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What distinguishes many of the poets in this anthology are the varying poetic ways in which they explore the nature of human suffering.(TM)

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'What distinguishes many of the poets in this anthology are the varying poetic ways in which they explore the nature of human suffering.' How far do you agree? You should include an examination of The Wife of the Usher's Well and at least two other poems that cover two sections. The Wife of the Usher's Well tells the story of a mother who sends her three sons out to sea, which consequently results in their death. The depth of her grief returns them home, for one evening only, leaving once 'the cock he hadna crawed but once'. The poem is an example of a traditional ballad, where the narrator, who tells the story in twelve ballad stanzas, speaks in a colloquial dialect and the dialogue has a personal feel, which creates a sense of close communication with the audience. The poem follows the traditional ballad convention of an abrupt opening, in which the reader is immediately plunged directly into the plot with no description or explanation. The poem holds both a passionate and dramatic content, which really helps the audience to empathise with the wife. ...read more.


As the poem progresses, we see that the language becomes more and more simple. This, in addition to the constant simplicity of the structure and rhyming scheme, contributes to the shocking impact of the sons' exit, leaving their mother to go through the grief of losing them once more. The final three stanzas have an eerie, isolated feel to them and are dedicated to the harsh, instant exit of the soldiers, leaving the wife alone once more and allows the audience to reflect upon the grief and heartache that the mother has had to endure by herself for so long. The end of the poem sees the poet finish with words from the sons, which have a definite sense of regret. The final stanza leaves a lasting impression on the audience, who become all too aware that, despite the wife's grief being emphasised throughout, it ends with absolutely no mention of her thoughts or feelings, providing both a cautionary and pessimistic tone, leaving the audience with a bitter sense of finality lingering in their minds. Shakespeare's Sonnet 73 is a poem about the cycles of nature: autumn to winter; life to death, and is written to prepare the poet's friend for the death of his youth ...read more.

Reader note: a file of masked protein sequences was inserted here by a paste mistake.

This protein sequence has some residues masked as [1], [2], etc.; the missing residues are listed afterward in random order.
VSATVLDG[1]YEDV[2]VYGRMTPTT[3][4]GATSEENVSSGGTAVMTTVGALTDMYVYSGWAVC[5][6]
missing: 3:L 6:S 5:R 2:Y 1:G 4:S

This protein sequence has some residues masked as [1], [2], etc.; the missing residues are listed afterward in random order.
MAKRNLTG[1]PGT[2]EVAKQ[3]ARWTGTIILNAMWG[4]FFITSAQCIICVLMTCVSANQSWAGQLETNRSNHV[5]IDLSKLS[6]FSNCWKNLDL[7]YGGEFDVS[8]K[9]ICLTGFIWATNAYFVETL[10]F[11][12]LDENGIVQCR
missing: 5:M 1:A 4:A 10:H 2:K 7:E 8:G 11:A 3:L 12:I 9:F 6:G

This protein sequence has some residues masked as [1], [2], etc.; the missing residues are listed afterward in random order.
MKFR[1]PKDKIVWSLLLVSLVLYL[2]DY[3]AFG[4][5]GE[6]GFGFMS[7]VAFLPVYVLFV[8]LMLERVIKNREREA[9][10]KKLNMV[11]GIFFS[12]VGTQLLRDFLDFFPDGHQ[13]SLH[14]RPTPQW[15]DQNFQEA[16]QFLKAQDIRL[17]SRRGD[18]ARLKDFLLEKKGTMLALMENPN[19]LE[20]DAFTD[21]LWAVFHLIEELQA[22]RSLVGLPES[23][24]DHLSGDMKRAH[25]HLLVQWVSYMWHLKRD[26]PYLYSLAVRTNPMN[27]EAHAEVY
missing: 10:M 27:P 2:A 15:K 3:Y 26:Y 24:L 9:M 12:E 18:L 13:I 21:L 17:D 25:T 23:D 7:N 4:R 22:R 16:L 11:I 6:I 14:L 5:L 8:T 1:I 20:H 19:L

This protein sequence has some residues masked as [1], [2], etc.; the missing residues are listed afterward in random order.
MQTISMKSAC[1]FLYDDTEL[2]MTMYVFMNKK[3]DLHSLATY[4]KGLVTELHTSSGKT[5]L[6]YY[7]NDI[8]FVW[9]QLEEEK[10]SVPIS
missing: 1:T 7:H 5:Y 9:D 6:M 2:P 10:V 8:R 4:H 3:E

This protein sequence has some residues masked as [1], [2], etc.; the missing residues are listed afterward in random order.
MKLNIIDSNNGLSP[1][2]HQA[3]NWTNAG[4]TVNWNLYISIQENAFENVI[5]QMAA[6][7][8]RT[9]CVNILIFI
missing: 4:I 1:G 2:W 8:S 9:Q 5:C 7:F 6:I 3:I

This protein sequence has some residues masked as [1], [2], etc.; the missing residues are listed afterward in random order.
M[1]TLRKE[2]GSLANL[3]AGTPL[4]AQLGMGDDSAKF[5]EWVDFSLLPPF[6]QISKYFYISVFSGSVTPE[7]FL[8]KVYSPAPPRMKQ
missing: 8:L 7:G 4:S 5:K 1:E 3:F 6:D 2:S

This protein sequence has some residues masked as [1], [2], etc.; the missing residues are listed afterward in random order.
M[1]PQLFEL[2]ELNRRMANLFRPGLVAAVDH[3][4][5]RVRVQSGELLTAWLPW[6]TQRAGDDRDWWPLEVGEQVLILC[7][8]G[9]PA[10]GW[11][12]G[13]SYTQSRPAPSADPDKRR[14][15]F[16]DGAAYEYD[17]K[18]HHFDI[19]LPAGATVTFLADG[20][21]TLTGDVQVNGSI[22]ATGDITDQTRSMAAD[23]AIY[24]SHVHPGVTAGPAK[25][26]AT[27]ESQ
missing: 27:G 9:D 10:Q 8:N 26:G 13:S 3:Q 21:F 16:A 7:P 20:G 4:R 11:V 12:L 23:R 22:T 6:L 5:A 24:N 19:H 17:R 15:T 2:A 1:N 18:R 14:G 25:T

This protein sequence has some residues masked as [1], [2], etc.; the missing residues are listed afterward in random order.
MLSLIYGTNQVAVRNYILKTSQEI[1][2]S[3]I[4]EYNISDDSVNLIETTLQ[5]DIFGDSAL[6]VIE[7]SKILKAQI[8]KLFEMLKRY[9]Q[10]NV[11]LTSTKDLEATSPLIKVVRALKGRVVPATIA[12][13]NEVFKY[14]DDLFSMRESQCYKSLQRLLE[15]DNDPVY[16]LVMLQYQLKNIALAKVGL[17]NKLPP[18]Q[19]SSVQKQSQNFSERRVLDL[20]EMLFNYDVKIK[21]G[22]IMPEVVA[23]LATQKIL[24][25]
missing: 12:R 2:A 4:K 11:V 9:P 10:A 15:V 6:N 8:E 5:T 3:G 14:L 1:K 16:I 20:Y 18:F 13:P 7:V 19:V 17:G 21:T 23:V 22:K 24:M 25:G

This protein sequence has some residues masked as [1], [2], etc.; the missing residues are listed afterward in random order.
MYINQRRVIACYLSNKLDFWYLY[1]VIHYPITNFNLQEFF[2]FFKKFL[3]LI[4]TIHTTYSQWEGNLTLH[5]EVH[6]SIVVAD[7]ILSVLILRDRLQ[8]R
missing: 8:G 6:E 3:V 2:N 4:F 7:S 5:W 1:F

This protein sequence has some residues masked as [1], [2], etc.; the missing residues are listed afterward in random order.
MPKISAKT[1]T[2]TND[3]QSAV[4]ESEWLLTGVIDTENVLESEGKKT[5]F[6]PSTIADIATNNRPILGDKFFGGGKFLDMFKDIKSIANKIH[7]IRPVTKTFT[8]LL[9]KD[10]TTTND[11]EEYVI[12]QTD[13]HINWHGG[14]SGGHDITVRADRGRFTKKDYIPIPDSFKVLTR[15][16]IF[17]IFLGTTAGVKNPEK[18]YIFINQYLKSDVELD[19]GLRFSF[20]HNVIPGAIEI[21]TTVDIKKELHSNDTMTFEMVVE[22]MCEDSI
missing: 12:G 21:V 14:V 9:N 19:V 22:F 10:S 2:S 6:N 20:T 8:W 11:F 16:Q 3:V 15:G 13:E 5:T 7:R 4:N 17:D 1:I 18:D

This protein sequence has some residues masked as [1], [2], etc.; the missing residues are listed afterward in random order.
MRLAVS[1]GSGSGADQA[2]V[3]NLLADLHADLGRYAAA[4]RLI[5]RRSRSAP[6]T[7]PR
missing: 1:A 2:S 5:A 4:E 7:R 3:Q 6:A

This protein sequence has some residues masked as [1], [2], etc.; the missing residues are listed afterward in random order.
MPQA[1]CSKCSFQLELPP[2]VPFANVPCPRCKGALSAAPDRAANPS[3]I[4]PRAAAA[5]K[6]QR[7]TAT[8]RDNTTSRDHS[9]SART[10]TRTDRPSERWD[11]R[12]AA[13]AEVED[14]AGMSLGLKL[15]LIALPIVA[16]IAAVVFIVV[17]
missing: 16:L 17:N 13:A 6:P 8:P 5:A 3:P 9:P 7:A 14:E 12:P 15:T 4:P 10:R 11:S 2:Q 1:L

The whole poem expresses her devastation at being 'forced' to end their relationship, demonstrated by the constant paradoxes which work to full effect to reinforce the suffering Elizabeth is experiencing, 'I love and yet am forced to seem to hate'. Elizabeth's inner conflict between her heart and her public status is represented through the use of the word 'prate', meaning she is inwardly having a conversation. The audience empathise with her, as it becomes obvious her feelings of love and suffering are inescapable no matter how hard she tries; 'My care is like my shadow in the sun'. The audience interprets her love as an overwhelming emotion, shown through words such as her 'burning' passion, suggesting that she wishes it would go away and, instead, replaced with a more gentle passion. The poem has a particularly lamenting tone, which is reinforced through the ABCC rhyme scheme: each line is filled with tension, which emphasises her overwhelming sense of loss. The complete devastation and overwhelming passion is something the audience, both at the time and today, can relate to and is conveyed clearly through the idea of a divided self, which runs throughout the poem and develops into a theme. For example, 'Since from myself another self I turned' reinforces this theme effectively. ...read more.

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